Badenhorst had perhaps been the most callous and barbaric Commanding officer we had had on Robben Island. But that day in the office, he had revealed that there was another side that had been obscured but that still existed. It was a useful reminder that all men, even the most seemingly cold-blooded, have a core of decency, and if there hearts are touched, they are capable of changing. Ultimately, Badenhorst was not evil; his inhumanity had been foisted upon him by an inhuman system. He behaved like a brute because he was rewarded for brutish behavior. (Mandela, 1994)
This is not a new idea and tends to be reflected in spiritual beliefs across cultures, which encourage love, tolerance, compassion and the value of “do unto others as you would have them do unto you”.
Miller’s more serious assertion, and one we as educators ought to take heed of, is that more often than not methods of child-rearing, including discipline and moral regulation in schooling, are carried out in such a manner so that a child is not aware of what is being done to him or her. Miller addresses several complex, yet important questions throughout her text: “How were our parents brought up? How were they permitted-even forced-to treat us? How could we, as young children, have become aware of this? How could we have treated our own children differently? Can this vicious circle ever be broken? And finally is our guilt any less if we shut our eyes to the situation?” (Miller, 1990, p.9) She cites some classic examples from texts dating back to the 16th century to back up her claims. The following passage by J.Sulzer, written in 1748 serves as an illustration:
If wickedness and willfulness are not driven out, it is impossible to
give a child a good education. The moment these flaws appear in a child
it is high time to resist this evil so that it does not become ingrained through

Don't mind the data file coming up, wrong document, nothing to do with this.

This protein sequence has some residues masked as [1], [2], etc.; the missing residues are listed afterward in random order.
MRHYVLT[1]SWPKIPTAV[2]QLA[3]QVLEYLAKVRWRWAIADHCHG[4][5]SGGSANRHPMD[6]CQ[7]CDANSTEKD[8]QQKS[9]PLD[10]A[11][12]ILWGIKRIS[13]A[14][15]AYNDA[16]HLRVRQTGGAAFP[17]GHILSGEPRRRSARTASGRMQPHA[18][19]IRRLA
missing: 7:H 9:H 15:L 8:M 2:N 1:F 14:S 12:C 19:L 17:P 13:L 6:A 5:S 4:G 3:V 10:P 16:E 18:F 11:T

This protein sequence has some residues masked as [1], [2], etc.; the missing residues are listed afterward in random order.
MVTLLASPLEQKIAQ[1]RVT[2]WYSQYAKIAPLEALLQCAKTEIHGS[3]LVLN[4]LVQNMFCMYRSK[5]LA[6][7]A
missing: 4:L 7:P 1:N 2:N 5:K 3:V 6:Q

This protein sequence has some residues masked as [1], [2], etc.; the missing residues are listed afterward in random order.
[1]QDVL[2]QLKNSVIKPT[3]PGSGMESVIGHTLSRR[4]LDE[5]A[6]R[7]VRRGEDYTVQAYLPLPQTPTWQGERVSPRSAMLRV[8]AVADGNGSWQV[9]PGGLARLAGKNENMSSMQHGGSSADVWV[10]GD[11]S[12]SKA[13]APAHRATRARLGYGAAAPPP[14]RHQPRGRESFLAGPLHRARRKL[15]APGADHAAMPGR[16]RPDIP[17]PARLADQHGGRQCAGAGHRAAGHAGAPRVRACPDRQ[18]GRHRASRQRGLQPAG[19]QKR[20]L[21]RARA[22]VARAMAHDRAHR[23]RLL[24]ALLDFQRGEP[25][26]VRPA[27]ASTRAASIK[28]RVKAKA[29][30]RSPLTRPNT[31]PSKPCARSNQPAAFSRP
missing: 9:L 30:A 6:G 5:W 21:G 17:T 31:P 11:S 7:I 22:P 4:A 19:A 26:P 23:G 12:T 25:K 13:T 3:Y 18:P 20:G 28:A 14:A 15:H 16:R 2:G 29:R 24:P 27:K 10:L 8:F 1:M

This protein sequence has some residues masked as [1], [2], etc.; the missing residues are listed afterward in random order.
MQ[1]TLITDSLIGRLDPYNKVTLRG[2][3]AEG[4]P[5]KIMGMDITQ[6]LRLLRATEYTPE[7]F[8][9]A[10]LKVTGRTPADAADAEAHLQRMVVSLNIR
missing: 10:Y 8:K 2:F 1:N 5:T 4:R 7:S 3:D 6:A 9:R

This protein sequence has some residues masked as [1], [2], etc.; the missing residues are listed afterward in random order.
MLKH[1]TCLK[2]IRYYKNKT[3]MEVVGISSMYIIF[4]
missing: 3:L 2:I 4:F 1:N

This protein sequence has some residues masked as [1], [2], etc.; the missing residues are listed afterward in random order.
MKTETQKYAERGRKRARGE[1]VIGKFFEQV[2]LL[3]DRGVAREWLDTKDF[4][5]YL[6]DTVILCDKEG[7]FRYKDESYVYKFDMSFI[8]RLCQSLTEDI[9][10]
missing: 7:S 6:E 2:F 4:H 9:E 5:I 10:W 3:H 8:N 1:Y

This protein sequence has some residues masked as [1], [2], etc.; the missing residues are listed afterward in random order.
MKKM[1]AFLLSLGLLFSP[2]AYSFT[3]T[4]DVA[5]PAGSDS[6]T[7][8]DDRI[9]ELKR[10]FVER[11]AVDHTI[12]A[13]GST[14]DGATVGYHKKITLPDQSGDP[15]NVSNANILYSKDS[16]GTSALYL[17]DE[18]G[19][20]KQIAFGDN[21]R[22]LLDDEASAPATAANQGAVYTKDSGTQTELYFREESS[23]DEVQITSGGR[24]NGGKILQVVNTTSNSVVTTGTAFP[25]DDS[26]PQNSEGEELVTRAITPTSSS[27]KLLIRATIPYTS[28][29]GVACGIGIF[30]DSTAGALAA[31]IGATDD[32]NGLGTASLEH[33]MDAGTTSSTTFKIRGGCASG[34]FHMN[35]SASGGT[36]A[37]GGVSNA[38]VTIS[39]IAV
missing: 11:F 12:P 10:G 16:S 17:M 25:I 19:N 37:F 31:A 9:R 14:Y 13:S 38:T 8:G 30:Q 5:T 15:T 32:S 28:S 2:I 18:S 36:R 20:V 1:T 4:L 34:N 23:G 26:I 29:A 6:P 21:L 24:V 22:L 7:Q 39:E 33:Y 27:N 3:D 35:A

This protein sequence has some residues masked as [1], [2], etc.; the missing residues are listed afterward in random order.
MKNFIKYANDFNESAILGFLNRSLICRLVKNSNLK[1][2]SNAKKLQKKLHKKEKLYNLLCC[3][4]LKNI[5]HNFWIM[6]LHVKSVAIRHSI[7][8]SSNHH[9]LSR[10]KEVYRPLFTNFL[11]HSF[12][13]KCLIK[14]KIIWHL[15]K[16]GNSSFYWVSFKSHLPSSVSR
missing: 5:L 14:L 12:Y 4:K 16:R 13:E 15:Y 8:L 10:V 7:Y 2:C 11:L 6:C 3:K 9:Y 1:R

habit, and the children do not become thoroughly depraved…if parents are
fortunate enough to drive out willfulness from the every beginning by means
of scolding and the rod, they will have obedient, docile and good children…
as soon as a child develops awareness, it is essential to demonstrate to
them by word and deed that they must submit to the will of the parents…”
(Miller, 1990, p.13)
Miler asserts that it is generally accepted that children forget a lot of their early childhood, but the serious consequences from the trauma of harsh treatment will live on and manifest itself from mild neurosis as an adult, to the more bizarre manifestations of complex psychopathologies. There are no harmless pedagogies she argues, because even when an adult is sure they are considering the best interests of the child, their true motives are:
- The unconscious need to pass on to others the humiliation one has undergone oneself.
- The need to find an outlet for repressed affect.
- The need to possess and have at one’s disposal a vital object to manipulate.
- Self-defense: i.e., the need to idealize one’s childhood and one’s parents by dogmatically applying the parents’ pedagogical principles to one’s own children.
- Fear of freedom.
- Fear of the reappearance of what one has repressed, which one re-encounters in one’s child and must try to stamp out, having killed it in oneself earlier.
- Revenge for the pain one has suffered. (Miller, 1990)
Miller is not an advocate of anarchy in child rearing, on the contrary, she argues strongly for tolerance, compassion, awareness, respect and the importance of leading children to awareness and self-knowledge.
She chooses three case studies to support her arguments. Firstly, Christiane F, an adolescent drug addict, who was the victim of child abuse, sexual, physical and emotional. Secondly, the childhood of Adolf Hitler is analyzed in detailed and thirdly the formative years of Jurgen Bartsch, a child killer, is scrutinized. Each case is studied meticulously and Miller’s claim that the upbringing of the respondents affected their behavior as adolescents and adults is convincing. Her analysis of the suffering of Sylvia Plath as an example of a child reassuring the parent in a role reversal of child-rearing practice ends the book on a poignant note. While adults are able to reproach their God, Miller says, “Children are not allowed to reproach their gods-their parents and teachers”. (Miller, 1990)